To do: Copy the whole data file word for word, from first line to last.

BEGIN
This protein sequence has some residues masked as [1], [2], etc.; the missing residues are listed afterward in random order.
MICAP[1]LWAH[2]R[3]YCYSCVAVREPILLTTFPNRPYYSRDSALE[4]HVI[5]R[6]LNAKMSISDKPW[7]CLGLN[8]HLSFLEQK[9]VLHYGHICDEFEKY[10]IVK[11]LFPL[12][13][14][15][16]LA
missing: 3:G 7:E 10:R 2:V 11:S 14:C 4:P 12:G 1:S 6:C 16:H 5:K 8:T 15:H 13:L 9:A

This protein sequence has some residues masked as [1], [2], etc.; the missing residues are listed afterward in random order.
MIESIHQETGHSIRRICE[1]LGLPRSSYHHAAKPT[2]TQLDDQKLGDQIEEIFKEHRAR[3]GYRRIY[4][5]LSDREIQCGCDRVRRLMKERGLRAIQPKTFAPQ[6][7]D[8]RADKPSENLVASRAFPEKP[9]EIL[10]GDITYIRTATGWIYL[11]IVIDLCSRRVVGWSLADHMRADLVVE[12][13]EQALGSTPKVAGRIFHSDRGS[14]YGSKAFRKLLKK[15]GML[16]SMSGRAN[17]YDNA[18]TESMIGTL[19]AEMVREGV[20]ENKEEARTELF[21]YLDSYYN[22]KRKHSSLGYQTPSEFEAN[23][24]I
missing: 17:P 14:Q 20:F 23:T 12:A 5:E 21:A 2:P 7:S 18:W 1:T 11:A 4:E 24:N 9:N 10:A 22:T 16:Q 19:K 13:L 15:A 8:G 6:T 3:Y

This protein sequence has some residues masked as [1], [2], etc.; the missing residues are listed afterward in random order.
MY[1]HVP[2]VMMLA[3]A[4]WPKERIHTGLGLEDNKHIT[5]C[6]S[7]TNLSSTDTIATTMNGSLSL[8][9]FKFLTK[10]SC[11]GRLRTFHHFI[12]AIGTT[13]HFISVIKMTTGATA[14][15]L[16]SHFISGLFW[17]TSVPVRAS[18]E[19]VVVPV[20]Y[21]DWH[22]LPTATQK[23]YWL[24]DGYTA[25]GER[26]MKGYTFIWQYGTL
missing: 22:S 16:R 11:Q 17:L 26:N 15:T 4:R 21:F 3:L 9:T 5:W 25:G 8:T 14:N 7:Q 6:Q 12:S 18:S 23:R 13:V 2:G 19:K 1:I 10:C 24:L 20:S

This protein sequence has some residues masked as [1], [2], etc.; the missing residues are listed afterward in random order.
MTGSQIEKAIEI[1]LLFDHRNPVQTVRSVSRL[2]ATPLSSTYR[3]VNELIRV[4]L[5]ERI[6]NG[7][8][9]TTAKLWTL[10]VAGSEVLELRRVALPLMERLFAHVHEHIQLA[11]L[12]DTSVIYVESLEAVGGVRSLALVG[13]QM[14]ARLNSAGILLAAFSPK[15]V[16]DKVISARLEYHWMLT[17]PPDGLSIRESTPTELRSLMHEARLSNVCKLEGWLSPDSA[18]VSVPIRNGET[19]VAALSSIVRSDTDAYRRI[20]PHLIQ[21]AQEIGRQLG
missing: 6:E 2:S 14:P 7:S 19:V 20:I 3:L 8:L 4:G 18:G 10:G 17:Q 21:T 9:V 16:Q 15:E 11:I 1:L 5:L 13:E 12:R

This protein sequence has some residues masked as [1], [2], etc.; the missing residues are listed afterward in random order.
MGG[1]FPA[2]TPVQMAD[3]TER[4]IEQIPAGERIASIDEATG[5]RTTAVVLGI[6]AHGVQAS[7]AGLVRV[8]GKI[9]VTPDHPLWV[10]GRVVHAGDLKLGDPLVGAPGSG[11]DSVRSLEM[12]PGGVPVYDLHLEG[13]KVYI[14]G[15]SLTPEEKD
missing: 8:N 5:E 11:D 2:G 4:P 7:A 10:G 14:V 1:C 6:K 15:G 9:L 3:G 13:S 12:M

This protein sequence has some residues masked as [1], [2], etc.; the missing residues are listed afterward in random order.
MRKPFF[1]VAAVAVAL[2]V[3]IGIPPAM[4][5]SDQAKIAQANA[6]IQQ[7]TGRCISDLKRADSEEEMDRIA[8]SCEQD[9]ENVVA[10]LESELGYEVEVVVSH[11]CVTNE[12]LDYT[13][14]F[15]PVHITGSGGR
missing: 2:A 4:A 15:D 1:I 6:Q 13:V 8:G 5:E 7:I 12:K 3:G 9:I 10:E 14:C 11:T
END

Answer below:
This protein sequence has some residues masked as [1], [2], etc.; the missing residues are listed afterward in random order.
MICAP[1]LWAH[2]R[3]YCYSCVAVREPILLTTFPNRPYYSRDSALE[4]HVI[5]R[6]LNAKMSISDKPW[7]CLGLN[8]HLSFLEQK[9]VLHYGHICDEFEKY[10]IVK[11]LFPL[12][13][14][15][16]LA
missing: 3:G 7:E 10:R 2:V 11:S 14:C 4:P 12:G 1:S 6:C 16:H 5:K 8:T 15:H 13:L 9:A

This protein sequence has some residues masked as [1], [2], etc.; the missing residues are listed afterward in random order.
MIESIHQETGHSIRRICE[1]LGLPRSSYHHAAKPT[2]TQLDDQKLGDQIEEIFKEHRAR[3]GYRRIY[4][5]LSDREIQCGCDRVRRLMKERGLRAIQPKTFAPQ[6][7]D[8]RADKPSENLVASRAFPEKP[9]EIL[10]GDITYIRTATGWIYL[11]IVIDLCSRRVVGWSLADHMRADLVVE[12][13]EQALGSTPKVAGRIFHSDRGS[14]YGSKAFRKLLKK[15]GML[16]SMSGRAN[17]YDNA[18]TESMIGTL[19]AEMVREGV[20]ENKEEARTELF[21]YLDSYYN[22]KRKHSSLGYQTPSEFEAN[23][24]I
missing: 17:P 14:Q 20:F 23:T 12:A 5:E 21:A 2:P 7:S 18:W 1:T 11:A 4:E 24:N 9:N 10:A 22:T 16:Q 19:K 13:L 15:A 8:G 6:T 3:Y

This protein sequence has some residues masked as [1], [2], etc.; the missing residues are listed afterward in random order.
MY[1]HVP[2]VMMLA[3]A[4]WPKERIHTGLGLEDNKHIT[5]C[6]S[7]TNLSSTDTIATTMNGSLSL[8][9]FKFLTK[10]SC[11]GRLRTFHHFI[12]AIGTT[13]HFISVIKMTTGATA[14][15]L[16]SHFISGLFW[17]TSVPVRAS[18]E[19]VVVPV[20]Y[21]DWH[22]LPTATQK[23]YWL[24]DGYTA[25]GER[26]MKGYTFIWQYGTL
missing: 22:S 16:R 11:Q 17:L 26:N 15:T 4:R 21:F 3:L 9:T 5:W 25:G 8:T 14:N 7:Q 6:Q 12:S 18:S 23:R 13:V 2:G 19:K 1:I 10:C 24:L 20:S

This protein sequence has some residues masked as [1], [2], etc.; the missing residues are listed afterward in random order.
MTGSQIEKAIEI[1]LLFDHRNPVQTVRSVSRL[2]ATPLSSTYR[3]VNELIRV[4]L[5]ERI[6]NG[7][8][9]TTAKLWTL[10]VAGSEVLELRRVALPLMERLFAHVHEHIQLA[11]L[12]DTSVIYVESLEAVGGVRSLALVG[13]QM[14]ARLNSAGILLAAFSPK[15]V[16]DKVISARLEYHWMLT[17]PPDGLSIRESTPTELRSLMHEARLSNVCKLEGWLSPDSA[18]VSVPIRNGET[19]VAALSSIVRSDTDAYRRI[20]PHLIQ[21]AQEIGRQLG
missing: 6:E 2:S 14:P 7:S 19:V 20:I 3:L 8:L 4:G 18:G 10:G 17:Q 21:T 9:V 16:Q 15:E 11:I 1:L 5:L 13:E 12:R

This protein sequence has some residues masked as [1], [2], etc.; the missing residues are listed afterward in random order.
MGG[1]FPA[2]TPVQMAD[3]TER[4]IEQIPAGERIASIDEATG[5]RTTAVVLGI[6]AHGVQAS[7]AGLVRV[8]GKI[9]VTPDHPLWV[10]GRVVHAGDLKLGDPLVGAPGSG[11]DSVRSLEM[12]PGGVPVYDLHLEG[13]KVYI[14]G[15]SLTPEEKD
missing: 8:N 5:E 11:D 2:G 4:P 7:A 10:G 14:V 1:C 6:K 15:G 9:L 3:G 13:S 12:M

This protein sequence has some residues masked as [1], [2], etc.; the missing residues are listed afterward in random order.
MRKPFF[1]VAAVAVAL[2]V[3]IGIPPAM[4][5]SDQAKIAQANA[6]IQQ[7]TGRCISDLKRADSEEEMDRIA[8]SCEQD[9]ENVVA[10]LESELGYEVEVVVSH[11]CVTNE[12]LDYT[13][14]F[15]PVHITGSGGR
missing: 2:A 4:A 15:D 1:I 6:Q 13:V 8:G 5:E 7:I 12:K 3:G 9:I 10:E 14:C 11:T